My puppy and I made it out early enough for the sunrise light yesterday. Her fur glowed in the red light as the sun barely peeked over the hills to our east. Look at her athletic and graceful build. Also, look how happily relaxed she always is in the forest.
Then, the trainer finished her puppy socialization class that was before our appointment. I'll spare you every detail but the trainer thought that we should use Shyla's love of other dogs as motivation for her to go into the building. So, she asked the puppy owners to stay a little late while we brought Shyla into the building. It worked better than I could have imagined. We still had some trouble convincing Shyla to walk through the door and into the building but we used treats to get her over the threshold. Then, the puppies, all under 4 months of age, helped Shyla to begin to relax. Shyla even nose-poked the hand of one of the owners. Seeing that made me think that, with a nice slow pace, Shyla will get used to meeting new people.
The trainer, Shyla, and I stayed in the building until the Level 1 class, Shyla's class, arrived. We showed Shyla that there were back rooms where she could go if their arrival was stress-inducing for her. But, the lure of meeting new dogs kept Shyla in the front room as one dog-human pair after another (4 total) walked in! I was SO happy to see that my trainer knew so well how to handle these seemingly mundane situations that can be scary for an inexperienced dog.
During class, Shyla started out sitting in front of me, faced away from me, nervously scanning the scene. But, as the trainer talked, I'd click my clicker and give Shyla a treat every time she glanced back toward me. By the end of class, Shyla was sitting facing me, her back to the class, and making amazing eye contact. I reward eye contact lavishly because it means that my puppy is focused on me - a very good behavior in all sorts of situations.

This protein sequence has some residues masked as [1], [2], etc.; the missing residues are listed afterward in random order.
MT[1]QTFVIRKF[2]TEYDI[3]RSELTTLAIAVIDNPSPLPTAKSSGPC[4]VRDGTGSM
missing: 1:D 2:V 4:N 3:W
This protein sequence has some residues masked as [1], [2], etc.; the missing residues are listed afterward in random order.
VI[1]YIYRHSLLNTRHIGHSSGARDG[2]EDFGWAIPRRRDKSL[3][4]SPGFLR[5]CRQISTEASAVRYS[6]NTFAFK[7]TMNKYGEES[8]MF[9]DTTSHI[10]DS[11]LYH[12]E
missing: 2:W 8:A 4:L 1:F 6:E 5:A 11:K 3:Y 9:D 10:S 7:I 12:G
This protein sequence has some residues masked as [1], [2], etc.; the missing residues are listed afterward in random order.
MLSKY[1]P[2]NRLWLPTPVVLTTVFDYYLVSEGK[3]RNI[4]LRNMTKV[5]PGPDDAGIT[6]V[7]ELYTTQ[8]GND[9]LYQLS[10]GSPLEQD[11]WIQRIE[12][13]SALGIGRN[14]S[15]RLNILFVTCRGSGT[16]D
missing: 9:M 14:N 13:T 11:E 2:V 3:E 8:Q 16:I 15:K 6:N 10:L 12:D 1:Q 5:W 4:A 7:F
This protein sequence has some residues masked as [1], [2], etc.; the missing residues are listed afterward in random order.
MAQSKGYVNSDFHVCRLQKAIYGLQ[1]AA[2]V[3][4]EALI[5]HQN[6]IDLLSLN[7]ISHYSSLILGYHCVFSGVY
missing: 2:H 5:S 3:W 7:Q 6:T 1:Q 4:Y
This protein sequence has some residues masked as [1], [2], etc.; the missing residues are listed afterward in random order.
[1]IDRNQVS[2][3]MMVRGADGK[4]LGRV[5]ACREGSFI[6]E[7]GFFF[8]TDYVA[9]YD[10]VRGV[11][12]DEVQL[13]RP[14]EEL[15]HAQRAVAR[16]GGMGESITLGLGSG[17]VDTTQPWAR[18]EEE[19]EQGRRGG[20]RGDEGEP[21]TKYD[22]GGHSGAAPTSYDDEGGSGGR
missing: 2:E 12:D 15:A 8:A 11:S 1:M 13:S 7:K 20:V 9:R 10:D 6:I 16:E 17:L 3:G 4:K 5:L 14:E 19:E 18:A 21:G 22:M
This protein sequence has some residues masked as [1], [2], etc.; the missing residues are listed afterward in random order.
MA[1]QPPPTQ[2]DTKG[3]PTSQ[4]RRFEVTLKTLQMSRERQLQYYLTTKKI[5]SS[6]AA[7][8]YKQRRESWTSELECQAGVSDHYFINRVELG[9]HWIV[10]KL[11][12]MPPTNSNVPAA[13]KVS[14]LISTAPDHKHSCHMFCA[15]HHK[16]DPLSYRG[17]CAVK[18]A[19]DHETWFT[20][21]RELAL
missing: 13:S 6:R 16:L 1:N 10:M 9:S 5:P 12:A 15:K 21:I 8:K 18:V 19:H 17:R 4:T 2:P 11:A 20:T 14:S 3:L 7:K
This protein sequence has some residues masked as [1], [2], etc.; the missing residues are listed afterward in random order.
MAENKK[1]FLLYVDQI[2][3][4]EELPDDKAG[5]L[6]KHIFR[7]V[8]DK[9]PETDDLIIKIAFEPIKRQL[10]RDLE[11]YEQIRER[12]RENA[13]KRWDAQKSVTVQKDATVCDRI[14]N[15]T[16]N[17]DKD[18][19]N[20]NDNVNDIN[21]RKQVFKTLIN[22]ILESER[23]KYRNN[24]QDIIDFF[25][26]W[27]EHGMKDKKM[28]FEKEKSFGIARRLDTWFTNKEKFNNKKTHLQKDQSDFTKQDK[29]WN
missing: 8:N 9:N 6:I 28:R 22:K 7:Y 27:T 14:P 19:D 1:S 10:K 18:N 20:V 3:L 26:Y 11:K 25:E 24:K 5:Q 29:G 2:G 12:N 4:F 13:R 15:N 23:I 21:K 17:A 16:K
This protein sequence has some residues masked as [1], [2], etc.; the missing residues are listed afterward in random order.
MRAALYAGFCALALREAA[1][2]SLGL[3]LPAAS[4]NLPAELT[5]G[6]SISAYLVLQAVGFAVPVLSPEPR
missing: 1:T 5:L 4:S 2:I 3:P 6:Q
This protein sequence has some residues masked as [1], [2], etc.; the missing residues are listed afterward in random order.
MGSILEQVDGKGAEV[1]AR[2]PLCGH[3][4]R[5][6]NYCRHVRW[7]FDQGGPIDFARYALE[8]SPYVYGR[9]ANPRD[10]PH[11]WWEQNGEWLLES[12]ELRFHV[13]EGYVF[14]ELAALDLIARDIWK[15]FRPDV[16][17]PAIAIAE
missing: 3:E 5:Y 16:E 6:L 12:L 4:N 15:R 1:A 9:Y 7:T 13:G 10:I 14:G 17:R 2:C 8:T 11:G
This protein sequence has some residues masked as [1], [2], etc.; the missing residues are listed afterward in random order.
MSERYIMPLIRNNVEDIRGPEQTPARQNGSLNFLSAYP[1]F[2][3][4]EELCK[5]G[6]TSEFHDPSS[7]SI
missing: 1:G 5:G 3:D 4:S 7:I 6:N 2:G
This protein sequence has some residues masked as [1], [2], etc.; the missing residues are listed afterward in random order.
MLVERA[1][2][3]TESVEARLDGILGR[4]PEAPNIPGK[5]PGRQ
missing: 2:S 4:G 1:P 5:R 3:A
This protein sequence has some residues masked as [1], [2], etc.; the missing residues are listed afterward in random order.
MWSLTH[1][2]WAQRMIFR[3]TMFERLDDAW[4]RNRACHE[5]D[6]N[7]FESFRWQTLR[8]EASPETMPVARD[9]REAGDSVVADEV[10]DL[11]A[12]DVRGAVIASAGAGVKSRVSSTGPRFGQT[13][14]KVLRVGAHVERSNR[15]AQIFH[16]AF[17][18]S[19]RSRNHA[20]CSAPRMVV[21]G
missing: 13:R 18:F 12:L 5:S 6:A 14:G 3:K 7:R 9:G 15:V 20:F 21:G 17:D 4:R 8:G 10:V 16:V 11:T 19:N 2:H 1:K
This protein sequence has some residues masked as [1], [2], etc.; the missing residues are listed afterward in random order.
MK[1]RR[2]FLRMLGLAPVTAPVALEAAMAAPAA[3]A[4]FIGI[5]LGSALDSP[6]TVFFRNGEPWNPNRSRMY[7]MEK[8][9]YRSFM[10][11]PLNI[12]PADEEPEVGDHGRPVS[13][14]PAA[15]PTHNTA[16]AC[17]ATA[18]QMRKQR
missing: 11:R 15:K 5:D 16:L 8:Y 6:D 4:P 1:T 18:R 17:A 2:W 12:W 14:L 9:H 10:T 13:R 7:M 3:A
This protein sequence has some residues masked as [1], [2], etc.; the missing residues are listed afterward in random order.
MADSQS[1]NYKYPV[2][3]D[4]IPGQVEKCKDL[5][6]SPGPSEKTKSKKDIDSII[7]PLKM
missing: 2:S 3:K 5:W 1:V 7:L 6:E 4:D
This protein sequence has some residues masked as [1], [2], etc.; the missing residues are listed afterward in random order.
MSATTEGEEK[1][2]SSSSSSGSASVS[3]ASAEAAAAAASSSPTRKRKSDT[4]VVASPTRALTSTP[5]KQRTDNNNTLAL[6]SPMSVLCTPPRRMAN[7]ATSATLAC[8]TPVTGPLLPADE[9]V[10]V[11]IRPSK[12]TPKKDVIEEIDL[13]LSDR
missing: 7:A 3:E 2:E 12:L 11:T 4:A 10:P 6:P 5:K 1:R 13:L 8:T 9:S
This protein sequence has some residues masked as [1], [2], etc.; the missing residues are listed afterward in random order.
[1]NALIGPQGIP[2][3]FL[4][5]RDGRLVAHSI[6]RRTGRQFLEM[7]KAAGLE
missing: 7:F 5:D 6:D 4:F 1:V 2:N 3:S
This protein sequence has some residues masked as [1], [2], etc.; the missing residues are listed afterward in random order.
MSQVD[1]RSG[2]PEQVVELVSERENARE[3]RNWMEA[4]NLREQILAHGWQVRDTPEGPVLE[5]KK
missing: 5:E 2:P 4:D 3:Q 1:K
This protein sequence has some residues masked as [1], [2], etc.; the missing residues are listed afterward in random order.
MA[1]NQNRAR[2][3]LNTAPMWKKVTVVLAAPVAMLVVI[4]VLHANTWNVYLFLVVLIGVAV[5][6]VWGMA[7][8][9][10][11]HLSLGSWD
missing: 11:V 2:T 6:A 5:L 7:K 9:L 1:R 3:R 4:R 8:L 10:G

That moment when Shyla turned around and looked into my eyes during class was magical. I knew, at that instant, that we'd work our way through socialization and training. If Shyla trusts me enough to turn her back on the class and look at me, it means that we are building a bond that will last. I believe that it is one of those moments that I'll never forget - it was the moment that I felt that she was truly my girl.
One last note about Shyla... we are house-training her, and it hasn't been as easy as I expected (it's usually not too hard with little puppies). I micro-manage her to prevent accidents. We are constantly either tethered together, contained in a small space together (e.g., the deck), or she gets freedom for 30 min or so after she does her business outside. We had a 5 day streak of no accidents but I messed up yesterday and let her roam free while we were getting ready to go for a hike. So, I hit myself over the head with a newspaper and cleaned up the accident (have you seen that cartoon? Don't worry - I consider it to be *my* mistake when she has an accident. There's no punishment involved.). A new streak of no accidents started immediately with a clean slate - and we are up to 24 hours now. The togetherness of house-training is good for us.
As for R, he continues to romp as if he feels pretty good. We've decided to get the echocardiogram and find out the truth. We both believe that there is not a tumor on his heart but we need to find out the truth to move forward. Many of you asked about tick-borne diseases that might have damaged his blood cells - my vet had them on her list and then somehow ruled them out. I'll be sure to ask her why in our next conversation. Thanks for the input.